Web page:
Chess Records was founded in 1950 by two Polish immigrant brothers, Lejzor and Fiszel Czyz, who’s names were later changed to Leonard Chess and Philip Chess respectively when they came to America. The Chess brothers owned several bars and nightclubs in Chicago. Several delta bluesmen who migrated to Chicago in the 1930’s and 1940’s performed at their nightclubs, such as the Macomba. Leonard and Phil Chess discovered these artists were not being recorded so they became a partners with Charles and Evelyn Aron at Aristocrat Records in 1947 to record R&B and blues artists, such as Muddy Waters. When Phil became a partner in 1949, he and Leonard bought out the Arons, and changed the company name to Chess Records in June of 1950.
Chess Records is considered to be one of most important cornerstones of Rock & Roll and is the birthplace of Electric Blues music. Chess Records started out as an R&B label and was home to Muddy Waters, Howlin’ Wolf, Sonny Boy Williamson, Little Walter, Willie Dixon, Bo Diddley, Etta James, Buddy Guy, Koko Taylor and Chuck Berry. Almost all of the top British Invasion bands were influenced by Chess recording artists and covered their songs, which were originally released on the Chess label, or its subsidiary labels; Checker, Argo, and Cadet.
Chess released several blues masters that were recorded by Sam Phillips’ Memphis Recording Service (later Sun Records), most notably early songs by Howlin’ Wolf. He later signed with Chess records to pursue a successful career in Chicago. What is widely considered to be the first Rock & Roll song, Jackie Brenston’s “Rocket 88” was also picked up and released by Chess in 1951.
Muddy Waters encouraged Chuck Berry to audition for Chess, and he recorded almost his entire career there. Chuck auditioned with a song that he had written called “Ida-Red”. Leonard and Phil suggested he change the title to Maybellene, and it became his first of many Top 40 hits including Roll Over Beethoven, Johnny B Goode, Sweet Little Sixteen, Rock & Roll Music, and School Day (Ring, Ring Goes the Bell).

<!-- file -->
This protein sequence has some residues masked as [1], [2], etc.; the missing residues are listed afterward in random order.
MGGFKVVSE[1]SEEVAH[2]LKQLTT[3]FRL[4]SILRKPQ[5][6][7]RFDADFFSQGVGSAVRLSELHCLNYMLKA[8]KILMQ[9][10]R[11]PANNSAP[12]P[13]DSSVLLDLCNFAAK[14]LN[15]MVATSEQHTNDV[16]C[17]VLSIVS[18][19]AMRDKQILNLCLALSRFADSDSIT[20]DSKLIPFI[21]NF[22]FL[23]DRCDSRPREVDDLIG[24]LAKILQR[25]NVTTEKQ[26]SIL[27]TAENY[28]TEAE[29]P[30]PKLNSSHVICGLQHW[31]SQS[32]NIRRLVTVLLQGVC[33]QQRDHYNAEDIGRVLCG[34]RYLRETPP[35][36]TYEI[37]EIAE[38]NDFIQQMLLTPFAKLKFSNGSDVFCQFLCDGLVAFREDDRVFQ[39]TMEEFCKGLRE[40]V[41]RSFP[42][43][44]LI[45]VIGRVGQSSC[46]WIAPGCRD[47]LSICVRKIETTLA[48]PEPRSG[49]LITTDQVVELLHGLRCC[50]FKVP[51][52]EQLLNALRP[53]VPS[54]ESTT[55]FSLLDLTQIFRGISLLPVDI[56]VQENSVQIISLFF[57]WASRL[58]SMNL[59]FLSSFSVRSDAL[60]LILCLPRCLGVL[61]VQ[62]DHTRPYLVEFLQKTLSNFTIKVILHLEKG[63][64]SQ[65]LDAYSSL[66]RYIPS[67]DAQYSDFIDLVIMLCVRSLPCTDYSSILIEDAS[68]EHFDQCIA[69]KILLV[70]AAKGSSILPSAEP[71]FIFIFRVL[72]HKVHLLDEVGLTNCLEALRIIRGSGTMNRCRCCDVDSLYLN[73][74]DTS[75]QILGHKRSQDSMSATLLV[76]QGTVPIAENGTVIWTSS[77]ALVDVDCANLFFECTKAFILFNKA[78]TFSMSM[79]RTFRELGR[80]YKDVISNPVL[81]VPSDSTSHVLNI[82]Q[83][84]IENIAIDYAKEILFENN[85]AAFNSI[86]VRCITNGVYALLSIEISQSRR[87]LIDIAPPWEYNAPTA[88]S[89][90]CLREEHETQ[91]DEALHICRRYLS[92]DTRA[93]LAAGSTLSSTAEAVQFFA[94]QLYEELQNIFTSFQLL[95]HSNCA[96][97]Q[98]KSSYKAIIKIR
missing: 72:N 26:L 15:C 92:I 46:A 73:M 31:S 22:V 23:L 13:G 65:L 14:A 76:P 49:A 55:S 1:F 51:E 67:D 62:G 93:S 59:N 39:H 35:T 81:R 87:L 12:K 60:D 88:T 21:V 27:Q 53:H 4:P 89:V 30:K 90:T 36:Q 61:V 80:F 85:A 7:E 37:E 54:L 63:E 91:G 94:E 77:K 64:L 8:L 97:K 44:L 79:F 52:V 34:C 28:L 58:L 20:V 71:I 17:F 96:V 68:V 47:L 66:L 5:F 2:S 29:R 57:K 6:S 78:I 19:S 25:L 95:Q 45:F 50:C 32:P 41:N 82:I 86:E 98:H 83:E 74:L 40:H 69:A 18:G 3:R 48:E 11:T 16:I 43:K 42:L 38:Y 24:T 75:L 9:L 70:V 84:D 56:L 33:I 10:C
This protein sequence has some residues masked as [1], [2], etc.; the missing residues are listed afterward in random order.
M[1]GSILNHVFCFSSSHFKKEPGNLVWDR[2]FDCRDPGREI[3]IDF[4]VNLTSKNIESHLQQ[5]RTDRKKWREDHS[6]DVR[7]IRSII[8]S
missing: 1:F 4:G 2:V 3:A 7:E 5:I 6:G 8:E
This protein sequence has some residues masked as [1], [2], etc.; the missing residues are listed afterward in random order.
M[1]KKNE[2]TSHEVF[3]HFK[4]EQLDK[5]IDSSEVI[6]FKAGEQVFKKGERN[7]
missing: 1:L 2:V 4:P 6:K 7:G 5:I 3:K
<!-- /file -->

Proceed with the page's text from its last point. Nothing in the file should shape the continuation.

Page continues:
Chess subsidiary, Checker recorded top doo-wop artists such as the Flamingos, the Dells and the Moonglows. Checker was also home to one of finest blues harp players, Little Walter (Juke), as well as rocker Bo Diddley (Before You Accuse Me (Take a Look at Yourself))
Chess and their subsidiaries also released hits by recording artists from New Orleans such as Bobby Charles, Clarence “Frogman” Henry, and Dale Hawkins, who recorded the original swamp rock version of “Susie-Q”.
Checker Records also released Gospel music by the Soul Stirrers, The Five Blind Boys, and the Rev. C.L. Franklin. In fact they released an album by his daughter, Aretha Franklin prior to her becoming the queen of soul at Atlantic Records. Her very first recording “Never Grow Old” was rereleased in 1957!.
Argo was Chess Jazz subsidiary label which featured artists Gene Ammons, Amhad Jamal and Ramsey Lewis trio. Etta James became a huge blues/soul artist on Argo in 1960 with the release of her album “At Last”, which Lenard and Phil produced.
The Cadet Concept label was ran by Leonard’s son, Marshall Chess, who used it to promote his ensemble the Rotary Connection which featured Minnie Riperton. This label included the album release “Electric Mud” by Muddy Waters and the psychedelic classic “Pictures of Matchstick Men” by the Status Quo.
The Rolling Stones named their band after a song on Muddy Waters debut LP, and they even recorded a complete album at Chess studios in 1964 titled 12×5, which included an instrumental song named after the studio address titled “2120 South Michigan Ave”. Their 1st hit record, “It’s All Over Now” was also released as a single off of this album.
The Chess brothers sold the label in 1969 to GRT and in 1975 recording operations closed down and it became a reissue label.